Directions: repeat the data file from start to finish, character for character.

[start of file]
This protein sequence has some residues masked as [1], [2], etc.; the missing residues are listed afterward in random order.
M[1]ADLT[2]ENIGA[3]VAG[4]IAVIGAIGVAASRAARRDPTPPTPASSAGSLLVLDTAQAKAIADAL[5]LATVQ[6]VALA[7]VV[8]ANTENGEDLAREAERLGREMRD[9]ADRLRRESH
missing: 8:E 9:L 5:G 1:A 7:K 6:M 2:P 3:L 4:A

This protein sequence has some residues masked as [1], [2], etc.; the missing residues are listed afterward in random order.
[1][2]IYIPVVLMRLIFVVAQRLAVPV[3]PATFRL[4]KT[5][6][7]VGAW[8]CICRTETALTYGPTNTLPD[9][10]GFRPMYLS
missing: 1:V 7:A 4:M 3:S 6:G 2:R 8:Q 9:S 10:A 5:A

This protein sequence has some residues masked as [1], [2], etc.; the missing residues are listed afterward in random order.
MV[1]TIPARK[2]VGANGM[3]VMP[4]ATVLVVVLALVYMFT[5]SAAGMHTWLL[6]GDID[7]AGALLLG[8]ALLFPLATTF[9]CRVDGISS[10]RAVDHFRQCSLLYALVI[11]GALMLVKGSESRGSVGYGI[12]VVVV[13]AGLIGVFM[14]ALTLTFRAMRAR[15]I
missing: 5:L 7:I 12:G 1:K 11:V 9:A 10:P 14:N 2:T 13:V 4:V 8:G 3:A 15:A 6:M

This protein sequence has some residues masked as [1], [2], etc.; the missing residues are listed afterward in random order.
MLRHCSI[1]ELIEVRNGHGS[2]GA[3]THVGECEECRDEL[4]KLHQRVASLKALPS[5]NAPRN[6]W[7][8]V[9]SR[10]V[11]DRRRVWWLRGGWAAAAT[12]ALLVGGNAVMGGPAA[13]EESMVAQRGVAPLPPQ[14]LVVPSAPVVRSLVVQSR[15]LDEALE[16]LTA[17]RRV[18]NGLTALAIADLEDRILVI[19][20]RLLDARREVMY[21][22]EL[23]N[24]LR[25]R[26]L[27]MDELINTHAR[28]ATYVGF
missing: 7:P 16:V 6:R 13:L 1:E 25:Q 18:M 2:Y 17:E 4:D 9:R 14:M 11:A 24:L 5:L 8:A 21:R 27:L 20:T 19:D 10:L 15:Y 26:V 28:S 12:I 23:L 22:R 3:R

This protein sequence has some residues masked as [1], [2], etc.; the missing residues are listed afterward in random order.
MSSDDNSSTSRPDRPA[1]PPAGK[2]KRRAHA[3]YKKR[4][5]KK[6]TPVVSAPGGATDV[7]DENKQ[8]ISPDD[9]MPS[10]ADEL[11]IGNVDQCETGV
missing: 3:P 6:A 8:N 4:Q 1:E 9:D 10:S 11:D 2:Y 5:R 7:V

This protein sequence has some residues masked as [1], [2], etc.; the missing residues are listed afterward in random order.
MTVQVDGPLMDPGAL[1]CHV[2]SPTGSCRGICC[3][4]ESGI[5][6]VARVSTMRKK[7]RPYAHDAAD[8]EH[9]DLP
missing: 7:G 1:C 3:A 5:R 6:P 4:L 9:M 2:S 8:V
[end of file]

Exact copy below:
This protein sequence has some residues masked as [1], [2], etc.; the missing residues are listed afterward in random order.
M[1]ADLT[2]ENIGA[3]VAG[4]IAVIGAIGVAASRAARRDPTPPTPASSAGSLLVLDTAQAKAIADAL[5]LATVQ[6]VALA[7]VV[8]ANTENGEDLAREAERLGREMRD[9]ADRLRRESH
missing: 8:E 9:L 5:G 1:A 7:K 6:M 2:P 3:L 4:A

This protein sequence has some residues masked as [1], [2], etc.; the missing residues are listed afterward in random order.
[1][2]IYIPVVLMRLIFVVAQRLAVPV[3]PATFRL[4]KT[5][6][7]VGAW[8]CICRTETALTYGPTNTLPD[9][10]GFRPMYLS
missing: 1:V 7:A 4:M 3:S 6:G 2:R 8:Q 9:S 10:A 5:A

This protein sequence has some residues masked as [1], [2], etc.; the missing residues are listed afterward in random order.
MV[1]TIPARK[2]VGANGM[3]VMP[4]ATVLVVVLALVYMFT[5]SAAGMHTWLL[6]GDID[7]AGALLLG[8]ALLFPLATTF[9]CRVDGISS[10]RAVDHFRQCSLLYALVI[11]GALMLVKGSESRGSVGYGI[12]VVVV[13]AGLIGVFM[14]ALTLTFRAMRAR[15]I
missing: 5:L 7:I 12:G 1:K 11:V 9:A 10:P 14:N 2:T 13:V 4:V 8:G 3:A 15:A 6:M

This protein sequence has some residues masked as [1], [2], etc.; the missing residues are listed afterward in random order.
MLRHCSI[1]ELIEVRNGHGS[2]GA[3]THVGECEECRDEL[4]KLHQRVASLKALPS[5]NAPRN[6]W[7][8]V[9]SR[10]V[11]DRRRVWWLRGGWAAAAT[12]ALLVGGNAVMGGPAA[13]EESMVAQRGVAPLPPQ[14]LVVPSAPVVRSLVVQSR[15]LDEALE[16]LTA[17]RRV[18]NGLTALAIADLEDRILVI[19][20]RLLDARREVMY[21][22]EL[23]N[24]LR[25]R[26]L[27]MDELINTHAR[28]ATYVGF
missing: 7:P 16:V 6:R 13:L 1:E 25:Q 18:M 2:Y 17:E 4:D 9:R 14:M 11:A 24:L 5:L 8:A 21:R 27:L 20:T 19:D 10:L 15:Y 26:V 28:S 12:I 23:L 22:R 3:R

This protein sequence has some residues masked as [1], [2], etc.; the missing residues are listed afterward in random order.
MSSDDNSSTSRPDRPA[1]PPAGK[2]KRRAHA[3]YKKR[4][5]KK[6]TPVVSAPGGATDV[7]DENKQ[8]ISPDD[9]MPS[10]ADEL[11]IGNVDQCETGV
missing: 3:P 6:A 8:N 4:Q 1:E 9:D 10:S 11:D 2:Y 5:R 7:V

This protein sequence has some residues masked as [1], [2], etc.; the missing residues are listed afterward in random order.
MTVQVDGPLMDPGAL[1]CHV[2]SPTGSCRGICC[3][4]ESGI[5][6]VARVSTMRKK[7]RPYAHDAAD[8]EH[9]DLP
missing: 7:G 1:C 3:A 5:R 6:P 4:L 9:M 2:S 8:V